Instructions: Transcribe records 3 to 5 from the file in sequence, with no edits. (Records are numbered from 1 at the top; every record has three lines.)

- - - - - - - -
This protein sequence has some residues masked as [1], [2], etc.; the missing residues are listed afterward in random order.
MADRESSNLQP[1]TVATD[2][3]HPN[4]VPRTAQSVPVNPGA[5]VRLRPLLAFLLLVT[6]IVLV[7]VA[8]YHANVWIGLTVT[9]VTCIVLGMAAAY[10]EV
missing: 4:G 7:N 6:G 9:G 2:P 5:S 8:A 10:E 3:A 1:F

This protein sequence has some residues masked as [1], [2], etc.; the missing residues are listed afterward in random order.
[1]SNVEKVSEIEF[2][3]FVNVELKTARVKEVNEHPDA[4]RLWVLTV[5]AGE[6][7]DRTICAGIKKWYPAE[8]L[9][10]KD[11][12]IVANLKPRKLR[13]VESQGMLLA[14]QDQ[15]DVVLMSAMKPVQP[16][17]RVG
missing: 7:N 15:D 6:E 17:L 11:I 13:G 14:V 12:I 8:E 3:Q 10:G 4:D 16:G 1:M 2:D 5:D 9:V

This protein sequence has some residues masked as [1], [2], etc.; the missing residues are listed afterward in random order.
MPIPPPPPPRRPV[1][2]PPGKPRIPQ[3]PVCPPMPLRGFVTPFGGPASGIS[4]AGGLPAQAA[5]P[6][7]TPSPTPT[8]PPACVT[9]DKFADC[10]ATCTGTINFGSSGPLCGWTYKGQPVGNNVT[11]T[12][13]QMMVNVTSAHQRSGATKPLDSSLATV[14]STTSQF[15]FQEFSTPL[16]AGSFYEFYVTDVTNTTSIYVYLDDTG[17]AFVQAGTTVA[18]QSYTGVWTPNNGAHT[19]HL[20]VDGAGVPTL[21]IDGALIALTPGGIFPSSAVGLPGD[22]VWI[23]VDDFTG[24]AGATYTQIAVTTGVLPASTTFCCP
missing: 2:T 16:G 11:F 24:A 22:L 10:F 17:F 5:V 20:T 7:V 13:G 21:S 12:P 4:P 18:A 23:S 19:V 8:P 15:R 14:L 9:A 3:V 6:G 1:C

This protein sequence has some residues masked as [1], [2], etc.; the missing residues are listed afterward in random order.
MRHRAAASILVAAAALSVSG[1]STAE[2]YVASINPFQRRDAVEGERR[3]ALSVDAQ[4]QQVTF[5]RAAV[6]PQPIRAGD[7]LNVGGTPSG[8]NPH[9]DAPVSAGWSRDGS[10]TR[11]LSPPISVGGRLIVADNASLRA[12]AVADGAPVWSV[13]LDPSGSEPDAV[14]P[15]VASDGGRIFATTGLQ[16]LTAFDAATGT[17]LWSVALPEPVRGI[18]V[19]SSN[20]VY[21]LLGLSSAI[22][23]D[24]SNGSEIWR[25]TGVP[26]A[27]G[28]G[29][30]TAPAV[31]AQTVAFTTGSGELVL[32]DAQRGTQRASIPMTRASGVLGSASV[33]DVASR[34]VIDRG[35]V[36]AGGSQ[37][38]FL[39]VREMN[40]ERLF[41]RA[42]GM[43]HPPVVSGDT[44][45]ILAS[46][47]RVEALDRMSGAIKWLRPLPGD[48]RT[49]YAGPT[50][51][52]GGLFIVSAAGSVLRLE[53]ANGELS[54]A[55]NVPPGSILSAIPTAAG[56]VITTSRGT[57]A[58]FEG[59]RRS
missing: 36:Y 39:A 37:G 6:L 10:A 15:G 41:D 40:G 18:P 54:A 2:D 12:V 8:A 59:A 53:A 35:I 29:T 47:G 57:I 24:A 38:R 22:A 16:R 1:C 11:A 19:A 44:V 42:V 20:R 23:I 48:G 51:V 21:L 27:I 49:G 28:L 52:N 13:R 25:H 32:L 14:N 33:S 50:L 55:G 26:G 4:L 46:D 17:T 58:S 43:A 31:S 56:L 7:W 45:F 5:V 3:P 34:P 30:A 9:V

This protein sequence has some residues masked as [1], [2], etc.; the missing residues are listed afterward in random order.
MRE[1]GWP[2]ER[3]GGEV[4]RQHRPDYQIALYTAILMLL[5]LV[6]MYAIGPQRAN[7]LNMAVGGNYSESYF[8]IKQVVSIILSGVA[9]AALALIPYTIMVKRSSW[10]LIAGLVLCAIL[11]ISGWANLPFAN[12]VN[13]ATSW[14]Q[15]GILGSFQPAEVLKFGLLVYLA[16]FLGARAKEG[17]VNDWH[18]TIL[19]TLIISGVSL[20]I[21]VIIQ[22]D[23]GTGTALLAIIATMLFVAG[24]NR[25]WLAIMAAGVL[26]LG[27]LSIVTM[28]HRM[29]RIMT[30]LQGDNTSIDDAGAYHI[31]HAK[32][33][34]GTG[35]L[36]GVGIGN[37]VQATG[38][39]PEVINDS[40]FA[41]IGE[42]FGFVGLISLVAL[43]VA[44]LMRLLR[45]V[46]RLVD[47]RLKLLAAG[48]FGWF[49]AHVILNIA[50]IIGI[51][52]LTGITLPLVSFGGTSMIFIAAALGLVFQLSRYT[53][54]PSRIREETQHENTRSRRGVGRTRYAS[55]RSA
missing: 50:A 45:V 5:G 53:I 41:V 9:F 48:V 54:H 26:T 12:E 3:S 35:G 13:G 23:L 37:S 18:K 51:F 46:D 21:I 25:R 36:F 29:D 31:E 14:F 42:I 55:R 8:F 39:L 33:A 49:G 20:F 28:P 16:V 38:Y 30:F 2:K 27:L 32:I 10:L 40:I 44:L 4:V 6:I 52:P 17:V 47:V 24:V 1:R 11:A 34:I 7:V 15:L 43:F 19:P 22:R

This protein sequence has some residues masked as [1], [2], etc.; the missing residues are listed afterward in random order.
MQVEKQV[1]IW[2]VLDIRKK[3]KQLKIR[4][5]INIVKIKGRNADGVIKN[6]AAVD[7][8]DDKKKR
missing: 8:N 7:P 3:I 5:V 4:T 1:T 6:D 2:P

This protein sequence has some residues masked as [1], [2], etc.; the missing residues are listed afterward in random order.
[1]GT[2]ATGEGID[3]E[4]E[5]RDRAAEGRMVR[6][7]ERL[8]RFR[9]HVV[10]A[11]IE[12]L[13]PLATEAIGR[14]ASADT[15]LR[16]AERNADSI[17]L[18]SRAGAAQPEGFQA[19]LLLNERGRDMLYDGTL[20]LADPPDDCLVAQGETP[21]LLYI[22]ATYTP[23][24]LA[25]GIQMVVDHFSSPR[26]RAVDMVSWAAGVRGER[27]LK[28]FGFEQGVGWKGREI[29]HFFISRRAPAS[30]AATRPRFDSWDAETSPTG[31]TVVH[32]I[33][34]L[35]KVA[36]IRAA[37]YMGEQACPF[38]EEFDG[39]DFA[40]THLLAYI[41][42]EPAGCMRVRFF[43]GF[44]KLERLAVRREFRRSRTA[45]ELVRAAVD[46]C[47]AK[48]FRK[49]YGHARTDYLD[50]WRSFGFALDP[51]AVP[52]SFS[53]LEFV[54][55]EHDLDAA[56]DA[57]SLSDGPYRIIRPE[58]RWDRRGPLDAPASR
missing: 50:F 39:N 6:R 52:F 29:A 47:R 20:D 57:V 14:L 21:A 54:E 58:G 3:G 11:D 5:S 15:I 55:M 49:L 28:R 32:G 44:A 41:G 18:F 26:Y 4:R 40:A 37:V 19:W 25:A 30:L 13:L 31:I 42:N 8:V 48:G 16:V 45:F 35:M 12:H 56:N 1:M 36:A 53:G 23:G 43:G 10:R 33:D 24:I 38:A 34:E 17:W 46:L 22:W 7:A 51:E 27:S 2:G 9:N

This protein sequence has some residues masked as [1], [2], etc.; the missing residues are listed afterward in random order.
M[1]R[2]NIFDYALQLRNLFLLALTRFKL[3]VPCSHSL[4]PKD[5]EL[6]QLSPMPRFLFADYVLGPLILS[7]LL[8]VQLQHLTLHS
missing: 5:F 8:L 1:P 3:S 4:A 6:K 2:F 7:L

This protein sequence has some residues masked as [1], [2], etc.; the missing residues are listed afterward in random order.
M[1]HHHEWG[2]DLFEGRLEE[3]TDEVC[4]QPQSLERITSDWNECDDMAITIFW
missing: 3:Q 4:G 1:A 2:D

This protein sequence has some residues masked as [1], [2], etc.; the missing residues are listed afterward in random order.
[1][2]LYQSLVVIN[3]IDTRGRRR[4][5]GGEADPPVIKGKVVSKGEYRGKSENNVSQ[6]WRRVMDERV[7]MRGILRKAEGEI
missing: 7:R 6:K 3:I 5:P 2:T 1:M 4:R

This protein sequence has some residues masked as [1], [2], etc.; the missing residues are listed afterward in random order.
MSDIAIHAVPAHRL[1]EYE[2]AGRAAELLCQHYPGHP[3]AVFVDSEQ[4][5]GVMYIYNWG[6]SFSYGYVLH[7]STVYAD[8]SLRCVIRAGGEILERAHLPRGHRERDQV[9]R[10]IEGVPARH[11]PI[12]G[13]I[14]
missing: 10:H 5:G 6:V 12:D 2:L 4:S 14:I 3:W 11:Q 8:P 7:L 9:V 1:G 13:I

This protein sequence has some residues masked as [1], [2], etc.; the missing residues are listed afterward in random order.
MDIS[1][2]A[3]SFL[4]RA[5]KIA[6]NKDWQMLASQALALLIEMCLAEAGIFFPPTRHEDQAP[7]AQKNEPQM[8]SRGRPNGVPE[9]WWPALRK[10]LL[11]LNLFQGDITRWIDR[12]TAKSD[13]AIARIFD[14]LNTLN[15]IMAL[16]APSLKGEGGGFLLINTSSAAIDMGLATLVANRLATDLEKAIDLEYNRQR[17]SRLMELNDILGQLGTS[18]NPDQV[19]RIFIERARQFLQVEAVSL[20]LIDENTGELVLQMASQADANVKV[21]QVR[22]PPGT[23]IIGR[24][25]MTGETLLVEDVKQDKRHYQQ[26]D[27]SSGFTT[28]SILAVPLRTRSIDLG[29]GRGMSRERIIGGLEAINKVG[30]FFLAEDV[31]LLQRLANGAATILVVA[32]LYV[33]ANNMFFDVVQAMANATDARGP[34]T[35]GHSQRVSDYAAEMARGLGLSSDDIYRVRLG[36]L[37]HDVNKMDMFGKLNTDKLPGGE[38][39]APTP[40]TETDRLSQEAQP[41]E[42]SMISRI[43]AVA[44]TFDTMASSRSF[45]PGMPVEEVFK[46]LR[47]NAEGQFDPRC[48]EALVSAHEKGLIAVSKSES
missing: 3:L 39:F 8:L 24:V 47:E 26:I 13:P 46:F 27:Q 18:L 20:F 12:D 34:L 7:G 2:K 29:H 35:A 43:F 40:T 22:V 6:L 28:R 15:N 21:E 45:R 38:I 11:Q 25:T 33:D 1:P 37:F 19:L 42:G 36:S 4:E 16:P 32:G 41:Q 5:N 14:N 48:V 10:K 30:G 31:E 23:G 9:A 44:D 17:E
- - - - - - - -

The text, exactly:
This protein sequence has some residues masked as [1], [2], etc.; the missing residues are listed afterward in random order.
MPIPPPPPPRRPV[1][2]PPGKPRIPQ[3]PVCPPMPLRGFVTPFGGPASGIS[4]AGGLPAQAA[5]P[6][7]TPSPTPT[8]PPACVT[9]DKFADC[10]ATCTGTINFGSSGPLCGWTYKGQPVGNNVT[11]T[12][13]QMMVNVTSAHQRSGATKPLDSSLATV[14]STTSQF[15]FQEFSTPL[16]AGSFYEFYVTDVTNTTSIYVYLDDTG[17]AFVQAGTTVA[18]QSYTGVWTPNNGAHT[19]HL[20]VDGAGVPTL[21]IDGALIALTPGGIFPSSAVGLPGD[22]VWI[23]VDDFTG[24]AGATYTQIAVTTGVLPASTTFCCP
missing: 2:T 16:G 11:F 24:A 22:L 10:F 17:F 5:V 20:T 7:V 13:G 21:S 12:P 4:P 18:A 23:S 19:V 8:P 15:R 14:L 9:A 3:V 6:G 1:C

This protein sequence has some residues masked as [1], [2], etc.; the missing residues are listed afterward in random order.
MRHRAAASILVAAAALSVSG[1]STAE[2]YVASINPFQRRDAVEGERR[3]ALSVDAQ[4]QQVTF[5]RAAV[6]PQPIRAGD[7]LNVGGTPSG[8]NPH[9]DAPVSAGWSRDGS[10]TR[11]LSPPISVGGRLIVADNASLRA[12]AVADGAPVWSV[13]LDPSGSEPDAV[14]P[15]VASDGGRIFATTGLQ[16]LTAFDAATGT[17]LWSVALPEPVRGI[18]V[19]SSN[20]VY[21]LLGLSSAI[22][23]D[24]SNGSEIWR[25]TGVP[26]A[27]G[28]G[29][30]TAPAV[31]AQTVAFTTGSGELVL[32]DAQRGTQRASIPMTRASGVLGSASV[33]DVASR[34]VIDRG[35]V[36]AGGSQ[37][38]FL[39]VREMN[40]ERLF[41]RA[42]GM[43]HPPVVSGDT[44][45]ILAS[46][47]RVEALDRMSGAIKWLRPLPGD[48]RT[49]YAGPT[50][51][52]GGLFIVSAAGSVLRLE[53]ANGELS[54]A[55]NVPPGSILSAIPTAAG[56]VITTSRGT[57]A[58]FEG[59]RRS
missing: 36:Y 39:A 37:G 6:L 10:A 15:G 41:D 40:G 18:P 54:A 2:D 12:V 8:A 59:A 53:A 35:I 29:T 47:G 57:I 24:A 38:R 22:A 16:R 1:C 11:A 19:A 44:V 42:V 20:R 23:I 48:G 51:V 21:L 27:I 49:G 28:L 52:N 13:R 25:H 32:L 14:N 33:S 50:L 55:G 26:G 4:L 46:D 17:T 58:S 43:A 31:S 56:L 7:W 45:F 5:V 3:P 34:P 30:A 9:V

This protein sequence has some residues masked as [1], [2], etc.; the missing residues are listed afterward in random order.
MRE[1]GWP[2]ER[3]GGEV[4]RQHRPDYQIALYTAILMLL[5]LV[6]MYAIGPQRAN[7]LNMAVGGNYSESYF[8]IKQVVSIILSGVA[9]AALALIPYTIMVKRSSW[10]LIAGLVLCAIL[11]ISGWANLPFAN[12]VN[13]ATSW[14]Q[15]GILGSFQPAEVLKFGLLVYLA[16]FLGARAKEG[17]VNDWH[18]TIL[19]TLIISGVSL[20]I[21]VIIQ[22]D[23]GTGTALLAIIATMLFVAG[24]NR[25]WLAIMAAGVL[26]LG[27]LSIVTM[28]HRM[29]RIMT[30]LQGDNTSIDDAGAYHI[31]HAK[32][33][34]GTG[35]L[36]GVGIGN[37]VQATG[38][39]PEVINDS[40]FA[41]IGE[42]FGFVGLISLVAL[43]VA[44]LMRLLR[45]V[46]RLVD[47]RLKLLAAG[48]FGWF[49]AHVILNIA[50]IIGI[51][52]LTGITLPLVSFGGTSMIFIAAALGLVFQLSRYT[53][54]PSRIREETQHENTRSRRGVGRTRYAS[55]RSA
missing: 50:A 45:V 5:G 53:I 41:V 9:F 48:V 54:H 26:T 12:E 3:S 35:G 13:G 23:L 37:S 18:K 51:F 46:D 21:I 25:R 36:F 29:D 31:E 14:F 42:I 55:R 8:F 39:L 33:A 49:G 20:F 28:P 16:V 38:Y 30:F 2:K 27:L 32:I 10:L 40:I 44:L 4:V 6:I 52:P 17:V 47:V 24:V 1:R 11:A 34:I 7:V 15:L 43:F 19:P 22:R